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Sinn Féin TD for Dublin Central Mary Lou McDonald TD has called on Dublin City Council to clarify exactly what customer details it has provided to Greyhound following the Office of the Data Protection Commission announcement that it is investigating the Council.

Deputy McDonald said:

“Sinn Féin consistently opposed the privatisation of Dublin City Council’s waste collection service and many of our reasons for doing so have come to pass.

“Since Dublin City Council transferred the service to Greyhound my constituency offices in North Strand and Cabra have been inundated with calls by residents who not only have not had their rubbish collected they were not aware of Greyhound’s contractual conditions.

“Increased charges are on the horizon, the waiver scheme may be in jeopardy, the company’s payment method is causing a problem and to rub salt into the wounds it appears the Council management may have provided information about debts owed to Greyhound Recycling and Recovery.

“Dublin City Council management need to publically clarify, as a matter of urgency, exactly what customer details it has provided to Greyhound about its 140,000 customers and if debt information was provided the Data Commissioner must ensure that Greyhound does not add this information to its customer database.”


Speaking at today’s Public Accounts Committee Sinn Féin Deputy Leader Mary Lou McDonald TD expressed grave concerns about the government’s failure to provide a coherent strategy to ensure critical services such as health are not decimated when up 9,000 workers retire from the public sector over the coming weeks.

Deputy McDonald said:

“Each time we ask Government Ministers what will be the real time impact of the public sector exodus over the coming weeks we are told it will all be alright on the night.

“Yet Minister for Public Expenditure and Reform Brendan Howlin admitted this week in the Dáil that he does not definitively know how many will leave the public sector by the end of February as workers availing of the grace period are required to give just one month’s notice.

“HSE Chief Cathal Magee spoke today about funding available for 400 new mental health workers but when questioned admitted to me that at least 500 current mental health workers, 389 of whom are nurses, will leave the HSE at the end of next month which will result in a net loss of 100 staff.

“The HSE has not hit its staff ceiling with 85% made up of front line workers and at least 3,500 will leave the health sector by the end of next month yet it appears there is no coherent strategy to deal with this reality not only within the HSE but across all Government Departments.

“The HSE National Service Plan for 2012 clearly states that budgetary cost reductions required and accumulated reductions in front line staff will impact increasingly on frontline services. There is no doubt this will be replicated across the State with the projected losses of 1,500 teachers, 730 from local authorities and 297 Gardaí. Up to 9,000 public sector workers are due to leave the service, the majority of whom will be from the front line and will not be replaced.” ENDS


Sinn Féin Spokesperson on Environment, Community & Local Government Brian Stanley TD has said that the government has forced rural householders to foot the bill for their incompetence.

Deputy Stanley was speaking this afternoon after the Water Services Bill was passed by the Dáil.

Deputy Stanley said:

“This government is refusing to take any responsibility for failing to comply with an EU directive that is over 35 years old. Instead they have rushed through a piece of legislation that will force householders to foot the bill for upgrading their septic tanks to standards which have yet to be published.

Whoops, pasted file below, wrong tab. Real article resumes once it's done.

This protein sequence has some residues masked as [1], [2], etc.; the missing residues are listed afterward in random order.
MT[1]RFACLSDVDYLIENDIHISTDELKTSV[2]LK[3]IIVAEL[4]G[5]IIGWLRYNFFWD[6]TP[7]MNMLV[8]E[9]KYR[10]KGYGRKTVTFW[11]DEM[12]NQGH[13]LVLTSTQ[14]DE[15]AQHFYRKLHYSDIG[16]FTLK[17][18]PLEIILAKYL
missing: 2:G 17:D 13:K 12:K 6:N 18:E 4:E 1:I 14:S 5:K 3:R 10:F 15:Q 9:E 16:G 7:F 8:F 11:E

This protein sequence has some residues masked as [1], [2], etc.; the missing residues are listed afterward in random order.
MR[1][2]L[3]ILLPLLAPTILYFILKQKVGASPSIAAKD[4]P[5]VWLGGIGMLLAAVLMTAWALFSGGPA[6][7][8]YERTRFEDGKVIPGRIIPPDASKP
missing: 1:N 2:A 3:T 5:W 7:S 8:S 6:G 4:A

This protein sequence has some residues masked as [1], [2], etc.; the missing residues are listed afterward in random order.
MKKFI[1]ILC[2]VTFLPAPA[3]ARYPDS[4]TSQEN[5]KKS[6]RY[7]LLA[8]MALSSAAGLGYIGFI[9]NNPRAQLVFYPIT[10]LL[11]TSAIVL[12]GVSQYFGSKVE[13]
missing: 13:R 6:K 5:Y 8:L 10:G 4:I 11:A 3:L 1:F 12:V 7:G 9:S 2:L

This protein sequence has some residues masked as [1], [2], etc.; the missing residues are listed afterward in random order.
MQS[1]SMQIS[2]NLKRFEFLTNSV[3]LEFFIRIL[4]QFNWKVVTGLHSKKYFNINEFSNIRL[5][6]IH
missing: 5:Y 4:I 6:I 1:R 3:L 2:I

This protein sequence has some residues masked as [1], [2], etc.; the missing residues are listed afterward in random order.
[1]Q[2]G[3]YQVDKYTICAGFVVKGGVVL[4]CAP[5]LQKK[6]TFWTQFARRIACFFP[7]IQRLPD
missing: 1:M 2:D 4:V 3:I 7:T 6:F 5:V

“In an Orwellian twist, Minister Hogan will send an army of inspectors out into the homes of rural Ireland to inspect septic tanks. These inspectors will then assess the septic tanks against standards that as yet only exist in the minster’s imagination.

“Sinn Féin has repeatedly demanded that Minister Hogan publish the standards so we know exactly how this legislation will impact on rural households. We have also called on the minister to give us details on how he expects householders to upgrade septic tanks when families simply cannot afford to do so. Upgrading may cost anything up to €17,000. But again the minister has at best been vague and at worst dismissive of people’s financial concerns. In fact the bill contains threats of fines up to €5,000 for those who cannot comply with the upgrades.

“The passing of the Water Services Bill represents a bad day for rural Ireland. Unfortunately, in a desperate measure to avoid real debate the government guillotined the debate at every opportunity. We were forced to vote today having only been given time to debate 8 out of a total of 56 amendments. This is not democracy.

“Sinn Féin will continue to actively campaign to make sure septic tank standards are just and fair and that financial assistance will be provided to those who need it.”


Responding to reports that Taoiseach Enda Kenny has attributed the economic crash in Ireland to people going mad borrowing, Sinn Fein spokesperson Padraig Mac Lochlainn said such a fundamental misunderstanding on behalf of an Irish Taoiseach showed an appalling lack of economic knowledge.

Deputy Mac Lochlainn said the statement reflected the fact that this government has no grasp of the origin of the Irish economic crisis and no clue how to fix it.

He said:

“News reports are quoting Enda Kenny at the World Economic Forum as saying that the problem with our economy was that ‘people went mad borrowing in a system that spawned greed, went out of control and led to the crash’. This is an appallingly ignorant synopsis of the crisis and falls into the usual clichéd response offered by those who want to protect the economic status quo – that we were all responsible, that we all went mad and that we caused the mess ourselves.

“The fact of the matter is that people were aggressively cajoled into borrow large sums of money during boom times to buy homes, the prices of which had been driven through the roof because of successive government policies which encouraged property speculation. This government’s policy, which also altered the tax system for the worse, is at the heart of the Irish recession, along with the flow of cheap capital into Irish banks from the European banking system.